29 Jan 2004 22:07:32 GMT
By Carol Giacomo, Diplomatic Correspondent

WASHINGTON, Jan 29 (Reuters) – Turkish Prime Minister Tayyip Erdogan said on Thursday that establishing an ethnically based political structure in Iraq would be unhealthy for the country and a cause of regional concern for years to come.

While he insisted an ethnically based federation that would allow Iraqi Kurds to govern an autonomous region was a “weak possibility,” Erdogan said questions about Iraq’s future course remained, even after President George W. Bush renewed his commitment to the country’s territorial integrity.

Erdogan, on his first official trip to Washington, promoted his vision of NATO ally Turkey as a model for Middle East democracy and outlined views on Iraq and other topics in a speech to the American Enterprise Institute, a leading conservative think tank with close ties to the White House.

With the United States planning to hand over poltical power in Iraq to Iraqis on June 30, Ankara has been deeply concerned that Iraqi Kurds might press for an independent state, which could boost independence claims by Turkey’s own restive Kurdish minority.

Meeting Erdogan on Wednesday in the Oval Office, Bush repeated his commitment to a “territorially intact” Iraq and sought to allay fears that Iraqi Kurds might seek a breakaway state.

But U.S. officials in the past have also emphasized that a plan calling for the June 30 handover of sovereignty to Iraq meant that the United States could not dictate decisions.

ANSWERING QUESTIONS

The Kurds, who fought with the United States to topple Saddam Hussein, are one of Iraq’s best-organized ethnic groups after enjoying U.S.-protected autonomy following the Gulf War in 1991. The Kurds have presented a plan to the U.S.-appointed Iraqi Governing Council that grants significant autonomy to the Kurdish region.

Answering questions at AEI on Thursday, Erdogan said: “We do not believe that an ethnically oriented structure is healthy. … In the same way, a structure which is based on religious sects is not correct.”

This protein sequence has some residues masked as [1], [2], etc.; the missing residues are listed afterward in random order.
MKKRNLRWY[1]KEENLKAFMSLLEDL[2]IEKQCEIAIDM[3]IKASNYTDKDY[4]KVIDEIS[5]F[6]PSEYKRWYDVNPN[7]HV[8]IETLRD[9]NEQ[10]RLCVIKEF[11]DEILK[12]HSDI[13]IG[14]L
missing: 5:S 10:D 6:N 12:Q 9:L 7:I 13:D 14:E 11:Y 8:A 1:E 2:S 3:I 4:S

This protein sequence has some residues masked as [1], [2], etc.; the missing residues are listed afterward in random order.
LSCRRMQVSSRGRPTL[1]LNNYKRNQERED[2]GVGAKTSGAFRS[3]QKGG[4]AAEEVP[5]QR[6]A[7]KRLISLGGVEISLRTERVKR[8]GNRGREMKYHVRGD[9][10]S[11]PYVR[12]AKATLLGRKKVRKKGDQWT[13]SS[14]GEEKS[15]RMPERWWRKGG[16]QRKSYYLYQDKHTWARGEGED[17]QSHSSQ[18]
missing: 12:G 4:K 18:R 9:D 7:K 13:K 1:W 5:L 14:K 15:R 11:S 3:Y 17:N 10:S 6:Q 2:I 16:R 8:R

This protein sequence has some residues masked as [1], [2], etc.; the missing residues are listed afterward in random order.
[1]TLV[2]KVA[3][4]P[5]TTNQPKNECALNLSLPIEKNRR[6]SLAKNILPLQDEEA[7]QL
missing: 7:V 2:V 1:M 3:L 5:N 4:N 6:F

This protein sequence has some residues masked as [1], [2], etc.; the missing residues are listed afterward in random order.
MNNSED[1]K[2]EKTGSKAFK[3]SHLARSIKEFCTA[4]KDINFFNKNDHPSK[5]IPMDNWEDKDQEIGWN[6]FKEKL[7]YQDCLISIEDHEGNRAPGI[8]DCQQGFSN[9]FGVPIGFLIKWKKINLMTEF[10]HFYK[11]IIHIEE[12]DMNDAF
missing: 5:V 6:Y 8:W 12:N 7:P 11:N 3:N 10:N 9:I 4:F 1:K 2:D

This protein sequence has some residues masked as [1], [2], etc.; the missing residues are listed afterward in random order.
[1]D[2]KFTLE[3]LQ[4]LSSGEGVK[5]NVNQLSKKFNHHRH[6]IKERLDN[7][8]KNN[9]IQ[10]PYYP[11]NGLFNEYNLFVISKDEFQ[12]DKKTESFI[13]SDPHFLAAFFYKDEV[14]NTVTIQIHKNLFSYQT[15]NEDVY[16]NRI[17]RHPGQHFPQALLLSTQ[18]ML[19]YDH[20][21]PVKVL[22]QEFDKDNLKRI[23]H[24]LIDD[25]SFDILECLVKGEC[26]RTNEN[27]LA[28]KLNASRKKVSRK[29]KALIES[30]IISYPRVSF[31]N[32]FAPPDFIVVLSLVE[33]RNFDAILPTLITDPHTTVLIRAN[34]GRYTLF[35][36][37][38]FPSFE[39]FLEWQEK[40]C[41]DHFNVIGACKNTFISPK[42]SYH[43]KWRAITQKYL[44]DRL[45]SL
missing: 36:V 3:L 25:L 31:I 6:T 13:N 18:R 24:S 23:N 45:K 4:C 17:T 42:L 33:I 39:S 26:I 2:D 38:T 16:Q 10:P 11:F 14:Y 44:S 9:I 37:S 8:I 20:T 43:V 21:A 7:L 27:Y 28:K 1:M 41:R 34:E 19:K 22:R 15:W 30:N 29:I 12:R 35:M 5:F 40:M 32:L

He said Turkey would play a constructive role in promoting a broad-based government but “if there is an unhealthy structure in Iraq, there will always be a cause for concern.”

Asked if he worried that in the U.S. move toward a political transition, questions about Kurdish and Shi’ite demands for greater autonomy remain unanswered, he replied: “You can say that the waters are murky and that we need to clear the water, clear the air … and leaving the waters as they are, won’t clear it by itself.”

Erdogan’s formal speech seemed intended to provide reassurance of his government’s democratic bone fides as the European Union considers Turkey’s bid for membership. Ankara’s ruling Justice and Development Party has Islamist roots and there have been lingering doubts about the influence of religion on politics.

Erdogan said Turkey was pursuing a “conservative democracy” that incorporates pluralism and tolerance.

“While attaching importance to religion as a social value, we do not think it right to conduct politics through religion, to attempt to transform government ideaologically by using religion,” he said.

“Religion is a sacred and collective value. … It should not be made a subject of political partisanship causing divisiveness,” he said.

“To make religion an instrument of politics and to adopt an exclusionary approach to politics in the name of religion harms not only political pluralism but also religion itself,” he added.